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Marine Ecology Progress Series

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MEPS 291:307-312 (2005)  -  doi:10.3354/meps291307

First record of the at-sea swimming speed of a Pacific salmon during its oceanic migration

Hideji Tanaka1,2,7,*, Yasuhiko Naito1, Nancy D. Davis3, Shigehiko Urawa4, Hiroshi Ueda5, Masa-aki Fukuwaka6

1National Institute of Polar Research, 1-9-10 Kaga, Itabashi, Tokyo 173-8515, Japan
2Department of Social Informatics, Graduate School of Informatics, Kyoto University, Kyoto 606-8501, Japan
3School of Aquatic and Fishery Sciences, University of Washington Seattle, Washington 98195-5020, USA
4National Salmon Resources Center, Fisheries Agency of Japan, 2-2 Nakanoshima, Toyohira-ku, Sapporo 062-0922, Japan
5Laboratory of Aquatic Bioresouces and Ecosystem, Section of Ecosystem Conservation, Field Science Center for Northern Biosphere, Hokkaido University, Sapporo 060-0809, Japan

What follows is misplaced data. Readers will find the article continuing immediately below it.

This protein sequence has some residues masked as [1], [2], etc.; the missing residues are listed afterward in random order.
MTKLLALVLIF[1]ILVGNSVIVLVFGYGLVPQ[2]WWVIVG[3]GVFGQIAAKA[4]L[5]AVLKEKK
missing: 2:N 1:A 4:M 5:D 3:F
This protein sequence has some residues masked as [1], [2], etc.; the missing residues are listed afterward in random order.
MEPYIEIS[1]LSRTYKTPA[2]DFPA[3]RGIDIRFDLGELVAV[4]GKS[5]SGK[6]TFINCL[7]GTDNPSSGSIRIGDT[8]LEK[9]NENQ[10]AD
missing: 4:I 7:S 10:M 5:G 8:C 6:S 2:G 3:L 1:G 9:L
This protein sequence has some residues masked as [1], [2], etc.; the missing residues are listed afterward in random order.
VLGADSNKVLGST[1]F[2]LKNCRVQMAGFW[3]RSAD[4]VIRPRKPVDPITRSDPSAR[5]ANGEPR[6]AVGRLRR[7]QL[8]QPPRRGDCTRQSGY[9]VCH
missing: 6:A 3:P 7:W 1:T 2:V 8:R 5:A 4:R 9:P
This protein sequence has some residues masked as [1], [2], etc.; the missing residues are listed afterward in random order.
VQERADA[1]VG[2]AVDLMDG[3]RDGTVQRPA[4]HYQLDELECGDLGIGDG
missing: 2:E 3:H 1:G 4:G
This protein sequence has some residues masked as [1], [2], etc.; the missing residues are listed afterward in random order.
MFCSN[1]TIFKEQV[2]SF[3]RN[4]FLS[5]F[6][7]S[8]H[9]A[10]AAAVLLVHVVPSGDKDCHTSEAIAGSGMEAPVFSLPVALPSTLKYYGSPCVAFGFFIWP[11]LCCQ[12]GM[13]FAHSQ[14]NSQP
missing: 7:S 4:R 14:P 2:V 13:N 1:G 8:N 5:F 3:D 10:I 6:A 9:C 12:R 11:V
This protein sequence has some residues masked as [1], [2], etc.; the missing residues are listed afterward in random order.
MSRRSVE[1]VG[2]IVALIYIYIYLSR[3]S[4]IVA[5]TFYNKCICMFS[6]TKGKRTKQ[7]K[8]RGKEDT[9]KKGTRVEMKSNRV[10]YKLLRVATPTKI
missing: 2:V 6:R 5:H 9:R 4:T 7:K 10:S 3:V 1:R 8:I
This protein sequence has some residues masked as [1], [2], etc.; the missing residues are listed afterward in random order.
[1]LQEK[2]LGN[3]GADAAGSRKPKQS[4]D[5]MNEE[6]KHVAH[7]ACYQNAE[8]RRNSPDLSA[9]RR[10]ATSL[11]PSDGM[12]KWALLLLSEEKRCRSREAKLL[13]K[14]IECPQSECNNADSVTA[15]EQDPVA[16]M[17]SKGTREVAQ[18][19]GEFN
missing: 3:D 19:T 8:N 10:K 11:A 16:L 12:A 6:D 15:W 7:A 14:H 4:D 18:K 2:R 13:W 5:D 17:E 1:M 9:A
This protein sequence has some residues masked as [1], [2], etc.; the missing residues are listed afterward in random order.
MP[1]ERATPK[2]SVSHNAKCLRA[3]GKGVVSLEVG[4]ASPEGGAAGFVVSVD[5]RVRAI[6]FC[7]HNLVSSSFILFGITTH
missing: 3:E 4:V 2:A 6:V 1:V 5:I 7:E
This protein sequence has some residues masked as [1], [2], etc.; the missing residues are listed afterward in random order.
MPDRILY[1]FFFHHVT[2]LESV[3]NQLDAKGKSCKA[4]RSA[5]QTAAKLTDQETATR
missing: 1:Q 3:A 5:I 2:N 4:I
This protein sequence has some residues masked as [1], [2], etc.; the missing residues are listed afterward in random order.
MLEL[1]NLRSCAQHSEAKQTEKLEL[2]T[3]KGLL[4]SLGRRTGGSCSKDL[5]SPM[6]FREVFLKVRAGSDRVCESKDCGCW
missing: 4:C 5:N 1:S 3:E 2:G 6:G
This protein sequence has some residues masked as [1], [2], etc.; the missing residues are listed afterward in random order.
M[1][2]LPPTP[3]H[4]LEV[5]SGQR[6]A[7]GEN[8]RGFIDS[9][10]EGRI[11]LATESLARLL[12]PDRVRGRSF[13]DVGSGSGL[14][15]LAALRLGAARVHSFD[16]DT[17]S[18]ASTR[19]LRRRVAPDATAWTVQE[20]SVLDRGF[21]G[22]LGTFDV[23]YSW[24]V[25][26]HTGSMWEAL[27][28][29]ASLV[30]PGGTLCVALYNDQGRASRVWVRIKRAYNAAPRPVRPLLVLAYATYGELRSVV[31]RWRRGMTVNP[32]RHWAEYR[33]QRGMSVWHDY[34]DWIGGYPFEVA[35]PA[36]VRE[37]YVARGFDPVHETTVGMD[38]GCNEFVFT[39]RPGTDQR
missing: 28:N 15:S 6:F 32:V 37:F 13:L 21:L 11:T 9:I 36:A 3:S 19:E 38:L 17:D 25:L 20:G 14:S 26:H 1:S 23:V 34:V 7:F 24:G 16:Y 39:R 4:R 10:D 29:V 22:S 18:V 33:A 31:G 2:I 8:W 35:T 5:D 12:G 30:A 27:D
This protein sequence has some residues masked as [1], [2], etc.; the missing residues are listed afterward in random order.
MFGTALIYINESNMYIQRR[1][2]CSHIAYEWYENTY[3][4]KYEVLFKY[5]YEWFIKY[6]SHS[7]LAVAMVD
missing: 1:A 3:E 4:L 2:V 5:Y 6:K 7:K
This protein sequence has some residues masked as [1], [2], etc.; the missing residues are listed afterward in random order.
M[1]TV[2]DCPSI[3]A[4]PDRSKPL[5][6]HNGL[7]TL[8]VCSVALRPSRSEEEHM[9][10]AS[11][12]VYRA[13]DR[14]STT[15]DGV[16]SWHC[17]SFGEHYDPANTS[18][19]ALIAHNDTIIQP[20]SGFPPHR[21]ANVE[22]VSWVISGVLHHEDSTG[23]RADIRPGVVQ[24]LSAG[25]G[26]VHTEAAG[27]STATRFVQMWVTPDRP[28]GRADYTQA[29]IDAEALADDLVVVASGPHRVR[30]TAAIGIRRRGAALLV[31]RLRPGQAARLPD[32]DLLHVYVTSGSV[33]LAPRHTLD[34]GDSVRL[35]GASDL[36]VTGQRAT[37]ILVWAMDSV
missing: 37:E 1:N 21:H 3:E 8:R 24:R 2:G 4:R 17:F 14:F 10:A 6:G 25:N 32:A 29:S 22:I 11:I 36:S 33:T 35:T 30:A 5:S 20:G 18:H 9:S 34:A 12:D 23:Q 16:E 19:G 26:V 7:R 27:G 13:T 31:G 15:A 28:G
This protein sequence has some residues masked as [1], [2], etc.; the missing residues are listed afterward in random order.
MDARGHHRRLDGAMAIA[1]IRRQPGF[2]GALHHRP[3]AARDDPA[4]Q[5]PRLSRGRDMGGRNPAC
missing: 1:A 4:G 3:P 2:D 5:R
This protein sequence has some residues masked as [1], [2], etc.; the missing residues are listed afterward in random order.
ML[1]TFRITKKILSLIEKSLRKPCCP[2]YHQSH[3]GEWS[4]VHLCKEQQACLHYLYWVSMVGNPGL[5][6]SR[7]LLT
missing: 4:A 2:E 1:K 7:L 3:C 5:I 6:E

6Hokkaido National Fisheries Research Institute, Fisheries Research Agency 116 Katsurakoi, Kushiro 085-0802, Japan
7Present address: COE for Neo-Science and Natural History, Graduate School of Fisheries Sciences, Hokkaido University, 041-8611 Hakodate, Japan

ABSTRACT: The swimming behavior of the chum salmon Oncorhynchus keta was studied for 53 d of its 67 d oceanic migration from the central Bering Sea to the Japanese coast. We provide the first data on swimming speeds by a homing salmon, recorded at 5 s intervals by a fish-borne time-speed, depth, and temperature logger. Swimming speed rarely exceeded 1.0 m s–1, and horizontal swimming speed was 36.4 ± 15.2 km d–1. Cumulative horizontal swimming distance was approximately 2500 km, equivalent to 90% of the minimum distance between the release and recovery sites (2760 km). Swimming depth and speed peaked around dawn and dusk, and there was a smaller peak around midnight. The fish showed sequential up-and-down movement near the thermocline during daytime. Diurnal patterns of movement suggest that homing chum salmon spend a considerable time foraging, and the strategy is different between daytime and nighttime. Our findings indicate that over large distances of ocean, a homing salmon maintains a strong homeward orientation, but that passive transport by favorable water currents may help the migration.

KEY WORDS: Chum salmon · Oceanic migration · Swimming speed · Orientation · Time allocation · Foraging behavior

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